It takes a community to maintain a human. – Earon Davis
If you ask me to list the most important advice for a person with hepatitis C, I’d say, “Join a support group.” Support groups work. They may sound touchy-feely, but a good group empowers people to make choices about their health, by providing solid information and insight on how to live with their disease. The potential value of support groups is not just theoretical—there is evidence for it.
In the 1970’s and 80’s, Harvard-trained psychiatrist David Spiegel conducted research about support groups (published in The Lancet in 1989) and concluded: “Support groups can improve quality of life – reduce anxiety and depression, increase coping skills, and help symptom management. The most effective techniques involve facing the illness directly. There is no evidence that these techniques will cure an illness, but there is evidence that these may prolong life with cancer, heart disease, and other chronic diseases.” (Spiegel, David Living Beyond Limits Fawcett Columbine 1993)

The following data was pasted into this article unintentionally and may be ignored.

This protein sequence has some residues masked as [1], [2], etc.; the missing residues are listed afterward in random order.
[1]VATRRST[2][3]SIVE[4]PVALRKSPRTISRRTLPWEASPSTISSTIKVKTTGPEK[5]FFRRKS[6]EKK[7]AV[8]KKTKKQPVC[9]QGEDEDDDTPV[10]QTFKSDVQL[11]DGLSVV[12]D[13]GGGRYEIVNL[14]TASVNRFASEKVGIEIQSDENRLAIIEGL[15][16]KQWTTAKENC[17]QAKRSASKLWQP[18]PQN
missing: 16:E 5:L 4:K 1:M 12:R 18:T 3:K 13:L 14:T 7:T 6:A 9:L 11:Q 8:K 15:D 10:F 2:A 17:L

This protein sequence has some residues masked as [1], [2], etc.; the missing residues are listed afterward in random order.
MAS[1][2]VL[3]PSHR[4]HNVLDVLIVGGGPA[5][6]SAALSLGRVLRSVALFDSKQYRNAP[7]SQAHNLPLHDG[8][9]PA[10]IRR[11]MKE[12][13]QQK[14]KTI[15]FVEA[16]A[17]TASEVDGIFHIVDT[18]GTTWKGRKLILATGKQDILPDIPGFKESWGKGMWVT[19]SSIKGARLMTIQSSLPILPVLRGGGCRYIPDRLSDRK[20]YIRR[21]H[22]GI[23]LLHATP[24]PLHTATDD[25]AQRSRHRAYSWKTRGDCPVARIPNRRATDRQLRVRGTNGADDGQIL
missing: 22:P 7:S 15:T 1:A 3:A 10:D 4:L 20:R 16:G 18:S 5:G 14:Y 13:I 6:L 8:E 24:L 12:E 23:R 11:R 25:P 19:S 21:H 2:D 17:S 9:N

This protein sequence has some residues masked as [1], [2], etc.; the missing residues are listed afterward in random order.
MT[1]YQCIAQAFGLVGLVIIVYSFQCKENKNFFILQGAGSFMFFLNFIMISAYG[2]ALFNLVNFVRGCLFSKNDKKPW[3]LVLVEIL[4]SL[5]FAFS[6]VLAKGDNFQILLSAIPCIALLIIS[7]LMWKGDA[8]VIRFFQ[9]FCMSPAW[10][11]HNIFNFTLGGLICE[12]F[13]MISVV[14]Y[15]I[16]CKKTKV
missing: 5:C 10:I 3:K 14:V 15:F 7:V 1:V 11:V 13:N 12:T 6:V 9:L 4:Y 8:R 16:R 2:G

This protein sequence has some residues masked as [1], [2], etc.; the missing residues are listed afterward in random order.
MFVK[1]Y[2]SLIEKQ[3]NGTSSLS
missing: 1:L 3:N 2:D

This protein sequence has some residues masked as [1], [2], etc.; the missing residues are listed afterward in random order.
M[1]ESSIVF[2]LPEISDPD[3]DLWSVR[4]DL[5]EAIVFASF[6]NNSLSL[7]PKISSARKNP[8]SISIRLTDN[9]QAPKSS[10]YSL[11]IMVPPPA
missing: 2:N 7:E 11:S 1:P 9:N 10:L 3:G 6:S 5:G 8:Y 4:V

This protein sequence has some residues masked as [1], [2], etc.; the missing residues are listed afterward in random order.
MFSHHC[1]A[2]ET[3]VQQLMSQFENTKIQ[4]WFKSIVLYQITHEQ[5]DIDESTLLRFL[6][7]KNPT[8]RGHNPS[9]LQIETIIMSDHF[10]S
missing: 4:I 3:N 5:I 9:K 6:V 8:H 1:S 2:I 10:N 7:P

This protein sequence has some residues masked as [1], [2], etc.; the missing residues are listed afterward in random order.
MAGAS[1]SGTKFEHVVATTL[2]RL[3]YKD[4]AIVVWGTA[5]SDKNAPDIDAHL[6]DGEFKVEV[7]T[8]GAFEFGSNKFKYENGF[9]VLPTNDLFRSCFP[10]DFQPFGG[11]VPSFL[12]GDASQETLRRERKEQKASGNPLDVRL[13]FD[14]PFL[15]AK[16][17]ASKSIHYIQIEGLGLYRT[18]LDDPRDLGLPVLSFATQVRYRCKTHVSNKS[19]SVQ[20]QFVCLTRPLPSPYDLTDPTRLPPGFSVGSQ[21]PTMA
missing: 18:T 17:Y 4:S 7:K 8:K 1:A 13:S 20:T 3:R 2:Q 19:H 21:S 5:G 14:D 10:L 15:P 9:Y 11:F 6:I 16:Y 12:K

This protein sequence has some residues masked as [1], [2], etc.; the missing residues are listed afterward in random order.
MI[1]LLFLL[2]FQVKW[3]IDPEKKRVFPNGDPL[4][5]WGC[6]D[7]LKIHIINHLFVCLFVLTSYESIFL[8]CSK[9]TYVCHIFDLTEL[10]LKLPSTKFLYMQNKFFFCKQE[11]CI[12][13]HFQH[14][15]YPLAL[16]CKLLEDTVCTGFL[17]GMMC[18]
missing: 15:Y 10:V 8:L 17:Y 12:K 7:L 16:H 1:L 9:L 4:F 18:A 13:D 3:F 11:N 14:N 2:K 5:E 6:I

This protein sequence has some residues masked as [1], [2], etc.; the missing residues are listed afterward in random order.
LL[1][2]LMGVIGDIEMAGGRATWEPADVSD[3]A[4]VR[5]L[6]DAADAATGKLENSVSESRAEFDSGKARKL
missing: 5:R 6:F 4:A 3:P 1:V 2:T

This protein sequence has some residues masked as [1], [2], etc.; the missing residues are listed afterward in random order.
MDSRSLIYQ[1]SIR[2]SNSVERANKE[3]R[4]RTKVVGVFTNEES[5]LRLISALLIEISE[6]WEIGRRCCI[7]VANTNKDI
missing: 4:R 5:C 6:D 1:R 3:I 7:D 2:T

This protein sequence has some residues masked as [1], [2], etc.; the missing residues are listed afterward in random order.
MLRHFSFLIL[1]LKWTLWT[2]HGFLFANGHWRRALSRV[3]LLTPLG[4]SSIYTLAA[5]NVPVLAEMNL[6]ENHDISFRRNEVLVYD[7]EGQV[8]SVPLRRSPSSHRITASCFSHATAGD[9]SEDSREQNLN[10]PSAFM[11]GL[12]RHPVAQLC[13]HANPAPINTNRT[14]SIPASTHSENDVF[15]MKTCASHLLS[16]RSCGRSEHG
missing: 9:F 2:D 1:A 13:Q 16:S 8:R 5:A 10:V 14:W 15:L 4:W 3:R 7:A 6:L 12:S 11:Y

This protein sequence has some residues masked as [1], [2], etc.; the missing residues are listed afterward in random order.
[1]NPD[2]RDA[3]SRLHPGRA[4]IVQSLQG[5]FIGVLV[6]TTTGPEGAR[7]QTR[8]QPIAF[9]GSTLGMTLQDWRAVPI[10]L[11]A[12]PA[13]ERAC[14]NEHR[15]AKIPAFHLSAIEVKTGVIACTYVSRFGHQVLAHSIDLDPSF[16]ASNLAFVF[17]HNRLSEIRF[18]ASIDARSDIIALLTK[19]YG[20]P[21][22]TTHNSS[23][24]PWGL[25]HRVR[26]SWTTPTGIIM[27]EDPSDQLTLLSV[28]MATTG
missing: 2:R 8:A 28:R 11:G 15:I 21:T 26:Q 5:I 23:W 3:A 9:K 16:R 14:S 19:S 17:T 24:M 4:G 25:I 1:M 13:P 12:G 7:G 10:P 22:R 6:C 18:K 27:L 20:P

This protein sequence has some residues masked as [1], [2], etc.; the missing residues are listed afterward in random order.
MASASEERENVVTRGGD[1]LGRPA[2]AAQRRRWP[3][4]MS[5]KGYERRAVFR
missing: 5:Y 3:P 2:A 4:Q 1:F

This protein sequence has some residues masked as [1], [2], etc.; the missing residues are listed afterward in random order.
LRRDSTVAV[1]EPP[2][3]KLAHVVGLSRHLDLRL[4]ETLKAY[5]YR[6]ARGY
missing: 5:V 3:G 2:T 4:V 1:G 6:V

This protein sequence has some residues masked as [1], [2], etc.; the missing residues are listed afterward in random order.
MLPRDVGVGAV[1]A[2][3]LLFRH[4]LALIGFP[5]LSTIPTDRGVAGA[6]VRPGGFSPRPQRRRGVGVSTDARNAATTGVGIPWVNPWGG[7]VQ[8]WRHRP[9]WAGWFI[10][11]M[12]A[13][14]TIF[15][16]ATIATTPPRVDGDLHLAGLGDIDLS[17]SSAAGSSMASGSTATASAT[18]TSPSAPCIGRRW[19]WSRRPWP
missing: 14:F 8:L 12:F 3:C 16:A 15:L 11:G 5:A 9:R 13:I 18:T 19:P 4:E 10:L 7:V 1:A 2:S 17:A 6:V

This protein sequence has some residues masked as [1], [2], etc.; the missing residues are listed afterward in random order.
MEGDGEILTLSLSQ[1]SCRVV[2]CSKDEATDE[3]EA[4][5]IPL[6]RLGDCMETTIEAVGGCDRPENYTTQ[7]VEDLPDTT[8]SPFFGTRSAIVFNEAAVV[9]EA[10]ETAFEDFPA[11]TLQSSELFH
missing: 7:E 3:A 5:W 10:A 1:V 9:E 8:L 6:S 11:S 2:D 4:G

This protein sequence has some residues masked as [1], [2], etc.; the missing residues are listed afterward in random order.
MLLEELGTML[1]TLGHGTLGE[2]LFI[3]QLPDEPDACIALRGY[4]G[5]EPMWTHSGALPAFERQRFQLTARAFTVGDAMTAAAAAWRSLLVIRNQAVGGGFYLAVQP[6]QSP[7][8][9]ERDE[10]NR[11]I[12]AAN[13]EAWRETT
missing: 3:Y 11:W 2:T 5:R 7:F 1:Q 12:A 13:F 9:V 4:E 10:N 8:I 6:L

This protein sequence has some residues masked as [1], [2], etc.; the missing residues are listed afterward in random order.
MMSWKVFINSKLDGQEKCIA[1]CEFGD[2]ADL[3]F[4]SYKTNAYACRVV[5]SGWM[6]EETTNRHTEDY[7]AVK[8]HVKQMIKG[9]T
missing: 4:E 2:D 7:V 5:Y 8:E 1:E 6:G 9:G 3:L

There are different kinds of groups, such as those we actively attend versus web-based groups. Groups may be education-oriented, providing literature, speakers, and other forms of information, while some focus primarily on providing emotional support to its members.
Some support groups are better than others are, whether the format is online or community-based. Groups may be positive and upbeat, while others may be unnecessarily negative. The quality of a support group is influenced by its leadership as well as its regular members. Try a group a few times, and if it doesn’t feel supportive, look for another one.
To learn more about hepatitis C support groups or to find one in your area, visit www.hcvadvocate.org